As a group speaker, I have met many families over the years. It’s so fun to have someone approach me at the grocery store or mall and say “I enjoyed your presentation; I even bought the book that you read” or “thanks for talking about the challenges of being a new parent”.
While the adjustments and play and reading topics have their unique rewards, I am especially energized and rewarded when I speak with families about “Our Past and Parenting”.What does this mean exactly? To put it simply: we learn a great deal from our parents and recognizing this comes to light especially when we become parents ourselves. Then, with a little insight, we can make decisions about what we learned. Did we learn what TO do or what NOT to do? It’s usually a combination of both.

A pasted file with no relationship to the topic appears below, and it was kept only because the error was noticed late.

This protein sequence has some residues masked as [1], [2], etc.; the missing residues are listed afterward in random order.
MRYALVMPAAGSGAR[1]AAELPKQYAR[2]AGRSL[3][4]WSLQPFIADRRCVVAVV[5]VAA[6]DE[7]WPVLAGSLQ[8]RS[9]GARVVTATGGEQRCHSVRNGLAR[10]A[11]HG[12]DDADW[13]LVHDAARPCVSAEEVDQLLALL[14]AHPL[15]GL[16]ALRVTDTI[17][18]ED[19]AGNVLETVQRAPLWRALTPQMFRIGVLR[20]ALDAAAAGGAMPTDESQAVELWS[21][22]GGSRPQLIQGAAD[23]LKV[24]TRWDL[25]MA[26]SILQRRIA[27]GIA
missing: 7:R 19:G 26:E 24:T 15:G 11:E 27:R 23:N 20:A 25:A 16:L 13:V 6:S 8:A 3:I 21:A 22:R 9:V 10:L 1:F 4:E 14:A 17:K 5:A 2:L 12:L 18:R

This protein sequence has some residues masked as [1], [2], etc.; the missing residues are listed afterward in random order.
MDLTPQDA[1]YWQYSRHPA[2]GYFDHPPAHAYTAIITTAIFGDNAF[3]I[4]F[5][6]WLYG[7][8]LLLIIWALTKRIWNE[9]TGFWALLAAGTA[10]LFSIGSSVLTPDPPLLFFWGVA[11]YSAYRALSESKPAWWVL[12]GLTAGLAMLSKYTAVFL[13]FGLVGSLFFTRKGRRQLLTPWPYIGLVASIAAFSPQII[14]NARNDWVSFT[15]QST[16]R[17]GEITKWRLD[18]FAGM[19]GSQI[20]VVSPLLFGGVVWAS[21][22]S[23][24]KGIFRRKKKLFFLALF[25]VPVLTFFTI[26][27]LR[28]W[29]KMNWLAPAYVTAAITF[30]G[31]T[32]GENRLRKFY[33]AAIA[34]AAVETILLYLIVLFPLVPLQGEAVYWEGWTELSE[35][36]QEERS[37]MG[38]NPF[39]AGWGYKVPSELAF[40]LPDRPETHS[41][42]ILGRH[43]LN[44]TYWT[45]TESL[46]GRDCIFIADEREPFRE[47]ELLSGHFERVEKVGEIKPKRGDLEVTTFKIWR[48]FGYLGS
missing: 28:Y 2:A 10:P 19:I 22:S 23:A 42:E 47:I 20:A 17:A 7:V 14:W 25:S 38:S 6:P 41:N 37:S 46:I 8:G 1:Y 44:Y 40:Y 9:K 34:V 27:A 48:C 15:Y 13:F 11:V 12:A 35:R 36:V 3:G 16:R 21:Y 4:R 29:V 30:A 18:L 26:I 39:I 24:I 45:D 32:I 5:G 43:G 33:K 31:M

Don’t Depend on the Default Button
I first heard this term used by Roger McFail with Oakland Family Services to describe the action we often take as parents. It’s a tendency to lean toward what is familiar, or in other words: “That’s what my parents did and I turned out fine.”
Does that make it right? Is this what I really want to do? What about my partner? What did his/her parents do? And is there agreement?
The default button can also be a response that is immediate and unplanned, which can sometimes cause regret, such as a spanking or yelling. Angry responses seldom resolve issues. In fact, they create more.
So take some time together to talk about how you were parented. Recall mealtime, holidays, how you played, and family trips. Be sure to include discipline, and how conflict was handled. Sometimes the memories are difficult and painful. But when we recall and recognize, we can then make positive choices. And this is incredibly valuable as you come together to create a strong healthy family.
—Betsy Clancy MA, LPC, Beaumont Parenting Program Group Coordinator